I feel like this match was the best example on the night of wrestlers not wanting to kill themselves on a house show, but also wanting to give fans who bought tickets a fun bout. They didn’t do anything crazy, but they kept the pace of the match fast and had some interesting spots. My favourite was Sami Zayn jumping off the top rope over Kevin Owens, only to get caught in the pedigree position by Rollins, who took a second to gloat and ate a superkick from Owens. Rollins hit Zayn with a pedigree, then Owens shoved him out of the ring and stole the pin to a huge ovation.

Then, some “Quality WWE Character Writing(tm)” kicked in and Seth Rollins offered a handshake to Sami Zayn, who was skeptical. They milked it for a while to get the audience to cheer for the handshake, after which Rollins pedigree’d Zayn. Even on a house show WWE can’t decide if Rollins is a face or a heel.

There were also a bunch of “this is awesome” chants throughout, most of which came off as incredibly forced. The finishing stretch warranted them (naturally, none of them happened during said stretch), but prior to that I don’t think it reached chant-worthy heights. It was a lot of fun to watch Sami Zayn or Seth Rollins pretend they were dying on the floor from a kick and imagine that the “this is awesome” chants were directed at them trying to get back into the ring, though.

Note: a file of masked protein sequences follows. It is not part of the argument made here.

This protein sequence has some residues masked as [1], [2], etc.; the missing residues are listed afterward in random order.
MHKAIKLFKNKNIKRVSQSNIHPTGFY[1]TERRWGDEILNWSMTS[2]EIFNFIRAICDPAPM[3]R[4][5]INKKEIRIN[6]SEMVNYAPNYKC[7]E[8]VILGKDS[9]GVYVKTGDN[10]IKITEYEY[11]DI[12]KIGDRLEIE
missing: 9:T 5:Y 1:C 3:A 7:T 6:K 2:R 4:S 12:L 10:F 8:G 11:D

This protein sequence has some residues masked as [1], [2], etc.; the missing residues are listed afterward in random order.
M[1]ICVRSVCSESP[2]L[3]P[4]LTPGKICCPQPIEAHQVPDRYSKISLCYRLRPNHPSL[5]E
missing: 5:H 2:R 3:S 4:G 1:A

Winner: Kevin Owens via stealing the pin after a Pedigree. ***3/4

Seeing WWE live provided an interesting notion about star power. Most of my live wrestling experiences are indie shows where the guys who are the most over are typically the ones who have the best matches. Given the televised, somewhat detached nature of WWE, most of the wrestlers’ reactions are already determined before they enter the building. As a result, the biggest reactions tended to coincide with wrestlers who didn’t give their all – they didn’t have to. They already had the crowd in the palm of their hand, all they needed to do was not stink up the joint. Performers who don’t have much going for them on TV, or who weren’t going to get the intended reactions, worked a lot harder between the ropes.

Now let’s hand out a bunch of superlatives for a show most of you didn’t see!

Spot of the Night: As impressive as the Giant Swing is live, I’m going to go with the jump off the top into a pedigree tease into a superkick spot from the triple threat match.

Match of the Night: Roman Reigns vs. Rusev. I could see someone giving it to the triple threat, but odds are it would be based on it having wrestlers they like better, not necessarily match quality.

MVP: Rusev and Lana. Rusev is so great, and everything he’s good at translates to a live show perfectly. Roman Reigns deserves credit, too.